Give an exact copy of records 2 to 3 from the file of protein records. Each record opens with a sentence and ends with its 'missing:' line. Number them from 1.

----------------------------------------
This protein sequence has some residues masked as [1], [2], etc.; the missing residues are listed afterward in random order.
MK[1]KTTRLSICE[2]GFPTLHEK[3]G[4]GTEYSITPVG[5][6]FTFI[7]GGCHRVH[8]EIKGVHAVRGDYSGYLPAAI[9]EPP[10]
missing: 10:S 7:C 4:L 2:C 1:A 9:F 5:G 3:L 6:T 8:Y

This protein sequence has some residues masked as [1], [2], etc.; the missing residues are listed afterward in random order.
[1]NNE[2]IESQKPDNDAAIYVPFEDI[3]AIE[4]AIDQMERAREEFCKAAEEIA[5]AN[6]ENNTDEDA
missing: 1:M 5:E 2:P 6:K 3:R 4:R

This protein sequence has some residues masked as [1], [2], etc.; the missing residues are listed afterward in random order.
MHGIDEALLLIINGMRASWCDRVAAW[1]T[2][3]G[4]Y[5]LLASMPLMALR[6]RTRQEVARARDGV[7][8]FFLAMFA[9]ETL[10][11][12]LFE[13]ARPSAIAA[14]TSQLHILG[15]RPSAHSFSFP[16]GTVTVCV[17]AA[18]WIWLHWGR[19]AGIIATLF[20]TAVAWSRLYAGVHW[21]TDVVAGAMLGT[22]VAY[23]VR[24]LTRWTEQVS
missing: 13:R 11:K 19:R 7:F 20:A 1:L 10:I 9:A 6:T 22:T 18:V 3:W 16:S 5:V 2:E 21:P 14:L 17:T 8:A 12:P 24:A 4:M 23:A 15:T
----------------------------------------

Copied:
This protein sequence has some residues masked as [1], [2], etc.; the missing residues are listed afterward in random order.
[1]NNE[2]IESQKPDNDAAIYVPFEDI[3]AIE[4]AIDQMERAREEFCKAAEEIA[5]AN[6]ENNTDEDA
missing: 1:M 5:E 2:P 6:K 3:R 4:R

This protein sequence has some residues masked as [1], [2], etc.; the missing residues are listed afterward in random order.
MHGIDEALLLIINGMRASWCDRVAAW[1]T[2][3]G[4]Y[5]LLASMPLMALR[6]RTRQEVARARDGV[7][8]FFLAMFA[9]ETL[10][11][12]LFE[13]ARPSAIAA[14]TSQLHILG[15]RPSAHSFSFP[16]GTVTVCV[17]AA[18]WIWLHWGR[19]AGIIATLF[20]TAVAWSRLYAGVHW[21]TDVVAGAMLGT[22]VAY[23]VR[24]LTRWTEQVS
missing: 13:R 11:K 19:R 7:F 20:A 1:L 10:I 9:A 6:T 22:T 18:V 3:W 16:S 5:V 2:E 21:P 14:L 17:T 8:A 12:P 24:A 4:M 23:A 15:T